Sebastian Vettel Mathematical Career Review

As a four time world champion, Vettel’s place in the history books is assured. As with many successful drivers though, there are accusations that his Red Bull car was doing most of the heavy lifting. Mixed results at Ferrari (particularly in 2019 and 2020) have further muddied the waters. So where does Vettel really stand? Let’s find out.

Let’s start with his career stats.

With Lewis Hamilton smashing F1 records left and right, it’s easy to forget that Vettel is also one of the most successful drivers ever. A quadruple world champion (only 3 drivers have won more) with 53 wins (only 2 drivers have more) commands respect. Of course, he has had the benefit of a long career with top teams Red Bull and Ferrari. It’s noteworthy that since 2008 only once (in 2020) has his team not won a race. So how much of his records are due to the cars? We can start to analyse this by comparing his career with that of his long term teammates by applying the mathematical model:

For context, an average year from Hamilton is given a rating of 100. As you might expect, Vettel has a clear advantage over both Mark Webber and Kimi Räikkönen, but the model considers him to be of a similar level to Daniel Ricciardo.

Now let’s break down his career into yearly performances:

It’s clear that Vettel took some time to reach his peak form. This is understandable given that he entered F1 at a young age (as well as half way through the 2007 season), and does not necessarily reflect poorly on his overall ability. Several other high profile drivers, including champions Jenson Button and Nico Rosberg also took time to find their feet. By 2011, Vettel was performing at close to his peak, although there is more volatility in his ranking year to year than for many other drivers, particularly given that he has always had competitive (or at least midfield) cars.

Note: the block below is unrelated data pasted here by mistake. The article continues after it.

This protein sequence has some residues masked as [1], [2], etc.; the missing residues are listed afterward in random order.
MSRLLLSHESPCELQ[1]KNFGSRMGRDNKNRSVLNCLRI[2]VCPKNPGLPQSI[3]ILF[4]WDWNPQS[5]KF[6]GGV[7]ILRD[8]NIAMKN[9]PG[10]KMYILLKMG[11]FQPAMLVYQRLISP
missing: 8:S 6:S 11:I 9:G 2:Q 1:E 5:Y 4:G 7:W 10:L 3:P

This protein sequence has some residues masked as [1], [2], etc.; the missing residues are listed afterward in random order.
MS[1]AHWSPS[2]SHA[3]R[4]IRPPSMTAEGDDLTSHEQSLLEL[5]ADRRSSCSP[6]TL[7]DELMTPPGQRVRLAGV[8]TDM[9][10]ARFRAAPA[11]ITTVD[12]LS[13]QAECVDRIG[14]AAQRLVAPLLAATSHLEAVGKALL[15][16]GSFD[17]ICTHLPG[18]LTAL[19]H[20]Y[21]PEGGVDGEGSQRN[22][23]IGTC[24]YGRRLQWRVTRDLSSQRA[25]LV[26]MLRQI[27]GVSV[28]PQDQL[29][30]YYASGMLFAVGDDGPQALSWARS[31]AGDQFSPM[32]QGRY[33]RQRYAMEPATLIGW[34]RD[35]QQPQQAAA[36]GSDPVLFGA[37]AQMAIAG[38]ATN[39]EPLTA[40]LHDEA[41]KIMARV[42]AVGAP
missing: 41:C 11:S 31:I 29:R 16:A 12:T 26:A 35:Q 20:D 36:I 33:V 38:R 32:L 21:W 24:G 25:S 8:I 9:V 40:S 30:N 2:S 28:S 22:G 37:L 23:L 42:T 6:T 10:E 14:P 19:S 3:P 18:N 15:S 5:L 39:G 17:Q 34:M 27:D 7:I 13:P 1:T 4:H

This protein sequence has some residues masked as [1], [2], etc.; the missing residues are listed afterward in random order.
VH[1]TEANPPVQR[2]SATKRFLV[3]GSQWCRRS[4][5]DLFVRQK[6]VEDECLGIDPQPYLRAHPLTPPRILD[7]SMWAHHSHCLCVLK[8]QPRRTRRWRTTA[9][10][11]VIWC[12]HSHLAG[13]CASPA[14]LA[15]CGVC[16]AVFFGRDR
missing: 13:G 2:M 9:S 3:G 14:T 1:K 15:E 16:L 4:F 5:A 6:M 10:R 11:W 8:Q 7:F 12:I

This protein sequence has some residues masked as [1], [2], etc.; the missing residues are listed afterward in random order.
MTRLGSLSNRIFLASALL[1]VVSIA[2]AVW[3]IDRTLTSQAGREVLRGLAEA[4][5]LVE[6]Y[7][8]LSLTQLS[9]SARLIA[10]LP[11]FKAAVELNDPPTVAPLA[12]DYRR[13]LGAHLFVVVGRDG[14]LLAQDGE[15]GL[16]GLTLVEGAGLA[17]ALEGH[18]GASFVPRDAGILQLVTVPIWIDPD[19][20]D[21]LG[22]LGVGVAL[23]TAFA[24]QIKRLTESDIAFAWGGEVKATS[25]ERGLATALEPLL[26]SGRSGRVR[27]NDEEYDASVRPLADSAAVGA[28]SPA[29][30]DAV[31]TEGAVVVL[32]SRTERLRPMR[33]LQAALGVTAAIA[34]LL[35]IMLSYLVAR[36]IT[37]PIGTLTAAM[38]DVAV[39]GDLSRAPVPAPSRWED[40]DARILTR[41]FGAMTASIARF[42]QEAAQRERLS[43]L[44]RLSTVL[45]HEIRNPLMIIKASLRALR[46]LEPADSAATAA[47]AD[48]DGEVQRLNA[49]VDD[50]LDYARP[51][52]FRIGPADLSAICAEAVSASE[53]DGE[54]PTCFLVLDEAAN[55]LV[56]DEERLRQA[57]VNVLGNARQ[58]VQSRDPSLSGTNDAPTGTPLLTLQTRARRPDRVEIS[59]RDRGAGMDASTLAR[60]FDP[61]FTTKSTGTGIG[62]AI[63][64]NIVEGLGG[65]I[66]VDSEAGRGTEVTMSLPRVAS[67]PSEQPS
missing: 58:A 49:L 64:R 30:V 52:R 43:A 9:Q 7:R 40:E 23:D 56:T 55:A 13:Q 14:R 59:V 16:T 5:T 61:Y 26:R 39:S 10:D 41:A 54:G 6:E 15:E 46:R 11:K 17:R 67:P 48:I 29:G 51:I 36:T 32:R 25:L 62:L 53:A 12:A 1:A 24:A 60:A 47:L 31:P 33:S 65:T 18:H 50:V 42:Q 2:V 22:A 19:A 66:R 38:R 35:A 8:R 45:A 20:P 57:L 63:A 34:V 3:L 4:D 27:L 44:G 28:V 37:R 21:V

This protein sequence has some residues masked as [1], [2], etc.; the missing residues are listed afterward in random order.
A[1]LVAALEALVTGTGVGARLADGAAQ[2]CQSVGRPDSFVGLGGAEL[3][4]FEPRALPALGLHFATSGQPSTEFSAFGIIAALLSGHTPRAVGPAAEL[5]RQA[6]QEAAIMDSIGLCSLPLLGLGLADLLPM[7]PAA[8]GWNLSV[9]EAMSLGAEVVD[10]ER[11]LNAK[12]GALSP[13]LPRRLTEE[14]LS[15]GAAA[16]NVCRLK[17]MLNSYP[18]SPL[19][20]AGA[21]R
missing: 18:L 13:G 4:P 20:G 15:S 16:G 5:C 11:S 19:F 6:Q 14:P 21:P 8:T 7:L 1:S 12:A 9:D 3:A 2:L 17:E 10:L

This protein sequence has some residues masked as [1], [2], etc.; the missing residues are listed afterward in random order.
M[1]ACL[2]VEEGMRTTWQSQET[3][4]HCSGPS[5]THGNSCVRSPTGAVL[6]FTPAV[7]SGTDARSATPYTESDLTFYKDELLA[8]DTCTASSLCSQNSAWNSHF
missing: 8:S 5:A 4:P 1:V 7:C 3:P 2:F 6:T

Many F1 fans believe that Vettel lost his mojo in recent years, with several specifics incidents (e.g. Singapore 2017, Germany 2018 and Canada 2019) referenced as catalysts for a downwards spiral. The model thinks that Vettel’s performances from 2017-2019 were actually pretty strong, and only in 2020 is there a noticeable dip in form. Even then, his results are considered respectable, which is a reflecting of how strong Charles LeClerc is currently considered to be.

We can also see that Vettel is a driver that is significantly above average, but perhaps falls short of being the absolute best. Vettel only reaches scores of 100 (Hamilton’s average score) in his strongest years. So why is Vettel, a man that ultimately dominated teammates Webber (2009-2013) and Räikkönen (2015-2018), not considered as good as Hamilton? The reason comes by looking at the teammate rankings for Vettel, as neither Webber or Räikkönen are considered above average drivers (see how often the green line is below the overall average grid performance). Nevertheless, Vettel is reliably in the top 5 performances for each year and a deserved world champion.